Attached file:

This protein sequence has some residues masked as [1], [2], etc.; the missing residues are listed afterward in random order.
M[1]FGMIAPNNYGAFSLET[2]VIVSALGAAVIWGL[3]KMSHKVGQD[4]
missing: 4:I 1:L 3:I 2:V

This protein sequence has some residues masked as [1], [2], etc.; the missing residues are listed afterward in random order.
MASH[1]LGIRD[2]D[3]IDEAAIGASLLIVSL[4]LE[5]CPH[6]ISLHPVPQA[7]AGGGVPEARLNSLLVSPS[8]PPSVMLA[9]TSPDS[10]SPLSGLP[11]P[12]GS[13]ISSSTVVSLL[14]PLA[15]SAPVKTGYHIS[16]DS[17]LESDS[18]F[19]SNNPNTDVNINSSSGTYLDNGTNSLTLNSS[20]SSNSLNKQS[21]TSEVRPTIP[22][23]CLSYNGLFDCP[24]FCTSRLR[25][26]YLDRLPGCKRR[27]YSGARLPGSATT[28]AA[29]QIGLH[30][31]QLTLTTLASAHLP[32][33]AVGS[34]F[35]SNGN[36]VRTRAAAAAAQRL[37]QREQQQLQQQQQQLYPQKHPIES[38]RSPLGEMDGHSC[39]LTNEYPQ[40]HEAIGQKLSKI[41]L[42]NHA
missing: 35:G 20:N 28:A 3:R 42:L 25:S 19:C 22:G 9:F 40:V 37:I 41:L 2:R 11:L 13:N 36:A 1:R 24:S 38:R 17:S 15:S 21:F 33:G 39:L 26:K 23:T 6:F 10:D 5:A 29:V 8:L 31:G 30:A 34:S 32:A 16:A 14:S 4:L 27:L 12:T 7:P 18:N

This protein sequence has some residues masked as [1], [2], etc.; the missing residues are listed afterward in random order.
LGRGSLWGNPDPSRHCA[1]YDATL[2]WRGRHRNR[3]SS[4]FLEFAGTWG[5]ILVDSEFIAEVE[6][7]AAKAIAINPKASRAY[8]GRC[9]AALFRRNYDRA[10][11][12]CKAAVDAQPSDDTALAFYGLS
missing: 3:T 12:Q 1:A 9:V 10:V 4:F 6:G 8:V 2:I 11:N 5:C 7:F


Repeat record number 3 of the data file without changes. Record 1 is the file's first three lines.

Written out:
This protein sequence has some residues masked as [1], [2], etc.; the missing residues are listed afterward in random order.
LGRGSLWGNPDPSRHCA[1]YDATL[2]WRGRHRNR[3]SS[4]FLEFAGTWG[5]ILVDSEFIAEVE[6][7]AAKAIAINPKASRAY[8]GRC[9]AALFRRNYDRA[10][11][12]CKAAVDAQPSDDTALAFYGLS
missing: 3:T 12:Q 1:A 9:V 10:V 4:F 6:G 8:V 2:I 11:N 5:C 7:F